Again, let me start with the story. The name comes from the name of sheriff Weaver, who had invented the stance in the 70's of last century and has been successfully applied in IPSC competitions which were already popular.
Weaver in the uniformed services has replaced the original version of the Isoceles stance and shooting with one hand, which was still popular in circles outside the FBI. The reason was that Weaver reduced the area of profile returned directly to the target while shooting. The idea was to reduce the chance of hitting an officer not wearing a bulletproof vest. Contemporary experiences shows that such an approach is not the best one. Nevertheless, this stance had important advantage - it was much more dynamic than the classical Isoceles and much more stable than shooting with one hand.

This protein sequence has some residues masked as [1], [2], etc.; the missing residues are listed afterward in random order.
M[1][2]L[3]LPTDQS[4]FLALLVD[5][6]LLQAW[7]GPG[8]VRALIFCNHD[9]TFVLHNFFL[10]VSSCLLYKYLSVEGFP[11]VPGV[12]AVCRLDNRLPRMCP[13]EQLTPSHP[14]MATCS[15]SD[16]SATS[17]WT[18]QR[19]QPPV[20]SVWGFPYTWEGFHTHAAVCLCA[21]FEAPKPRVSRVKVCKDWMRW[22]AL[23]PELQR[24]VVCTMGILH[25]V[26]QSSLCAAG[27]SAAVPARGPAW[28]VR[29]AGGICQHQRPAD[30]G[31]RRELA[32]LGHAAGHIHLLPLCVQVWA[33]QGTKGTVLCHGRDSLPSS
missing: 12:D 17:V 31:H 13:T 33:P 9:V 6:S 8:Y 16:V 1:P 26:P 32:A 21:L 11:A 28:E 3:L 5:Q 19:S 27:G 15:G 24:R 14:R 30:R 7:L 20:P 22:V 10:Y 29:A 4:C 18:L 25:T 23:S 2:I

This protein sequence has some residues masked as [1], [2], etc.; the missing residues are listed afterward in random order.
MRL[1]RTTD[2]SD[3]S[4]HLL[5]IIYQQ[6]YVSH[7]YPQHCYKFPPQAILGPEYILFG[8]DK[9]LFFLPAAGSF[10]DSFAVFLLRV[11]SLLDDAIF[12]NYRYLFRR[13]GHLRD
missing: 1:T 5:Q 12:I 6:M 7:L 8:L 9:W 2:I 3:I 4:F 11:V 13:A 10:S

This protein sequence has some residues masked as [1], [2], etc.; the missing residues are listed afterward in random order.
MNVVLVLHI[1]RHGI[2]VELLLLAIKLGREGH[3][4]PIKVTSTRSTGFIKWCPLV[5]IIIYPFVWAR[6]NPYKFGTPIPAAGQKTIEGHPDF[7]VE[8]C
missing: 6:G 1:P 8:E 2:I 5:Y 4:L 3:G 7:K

Basic principles of the Weaver stance:
- Feet astride roughly shoulder width apart
- Leg on the side of a hand holding a gun more or less withdrawn backwards
- Body twisted at an angle of about 45 degrees
- Support arm sustains a weapon - a bent elbow is lowered
- A hand holding a gun is also slightly bent with the elbow pointing down
Modified Weaver (also called by some Chapman's stance) looks essentially the same, except that the stronger hand is completely straight and elbow locked.
- Awkward arms position (especially when wearing tactical equipment)
- Highly isometric forces adversely affect the repeatability of shots during rapid shooting
- Exposing the less protected side of the body (when wearing bulletproof vest) / exposure to got shot through both lungs at once
- The limited range of movement / aiming to the weaker side
Below an instructor presents a modified Weaver stance and then an Isoceles one: